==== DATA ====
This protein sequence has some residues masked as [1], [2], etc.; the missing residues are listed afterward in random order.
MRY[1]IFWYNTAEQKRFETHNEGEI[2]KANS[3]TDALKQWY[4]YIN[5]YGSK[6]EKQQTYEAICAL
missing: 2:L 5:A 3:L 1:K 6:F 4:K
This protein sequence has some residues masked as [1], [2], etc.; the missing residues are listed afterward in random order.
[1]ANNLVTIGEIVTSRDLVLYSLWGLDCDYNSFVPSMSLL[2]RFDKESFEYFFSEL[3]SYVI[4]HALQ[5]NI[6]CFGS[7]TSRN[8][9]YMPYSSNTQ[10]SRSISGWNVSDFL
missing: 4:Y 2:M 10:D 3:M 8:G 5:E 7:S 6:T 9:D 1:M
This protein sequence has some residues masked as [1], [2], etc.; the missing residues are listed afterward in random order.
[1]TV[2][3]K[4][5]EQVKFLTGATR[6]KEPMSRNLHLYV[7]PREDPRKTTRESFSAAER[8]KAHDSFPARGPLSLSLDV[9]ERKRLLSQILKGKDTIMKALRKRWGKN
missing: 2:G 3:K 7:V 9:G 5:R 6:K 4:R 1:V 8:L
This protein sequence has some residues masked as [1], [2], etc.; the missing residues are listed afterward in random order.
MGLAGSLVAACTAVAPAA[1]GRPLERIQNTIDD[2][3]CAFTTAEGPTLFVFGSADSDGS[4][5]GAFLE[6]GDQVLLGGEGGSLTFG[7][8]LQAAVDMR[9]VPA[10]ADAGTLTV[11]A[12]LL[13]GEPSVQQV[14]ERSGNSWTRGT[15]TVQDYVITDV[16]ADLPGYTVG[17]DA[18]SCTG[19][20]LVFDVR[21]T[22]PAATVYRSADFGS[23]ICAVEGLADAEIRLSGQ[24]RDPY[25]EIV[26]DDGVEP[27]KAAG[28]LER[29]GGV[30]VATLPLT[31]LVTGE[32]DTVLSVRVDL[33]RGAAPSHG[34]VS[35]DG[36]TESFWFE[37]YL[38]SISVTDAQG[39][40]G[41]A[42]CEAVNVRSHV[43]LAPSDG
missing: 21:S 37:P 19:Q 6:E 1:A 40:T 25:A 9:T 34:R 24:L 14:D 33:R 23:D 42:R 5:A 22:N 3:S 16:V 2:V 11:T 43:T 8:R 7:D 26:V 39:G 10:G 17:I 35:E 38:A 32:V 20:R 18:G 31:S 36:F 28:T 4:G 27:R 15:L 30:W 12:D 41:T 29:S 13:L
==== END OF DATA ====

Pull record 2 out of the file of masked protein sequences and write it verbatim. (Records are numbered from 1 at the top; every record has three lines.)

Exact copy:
This protein sequence has some residues masked as [1], [2], etc.; the missing residues are listed afterward in random order.
[1]ANNLVTIGEIVTSRDLVLYSLWGLDCDYNSFVPSMSLL[2]RFDKESFEYFFSEL[3]SYVI[4]HALQ[5]NI[6]CFGS[7]TSRN[8][9]YMPYSSNTQ[10]SRSISGWNVSDFL
missing: 4:Y 2:M 10:D 3:M 8:G 5:E 7:S 6:T 9:D 1:M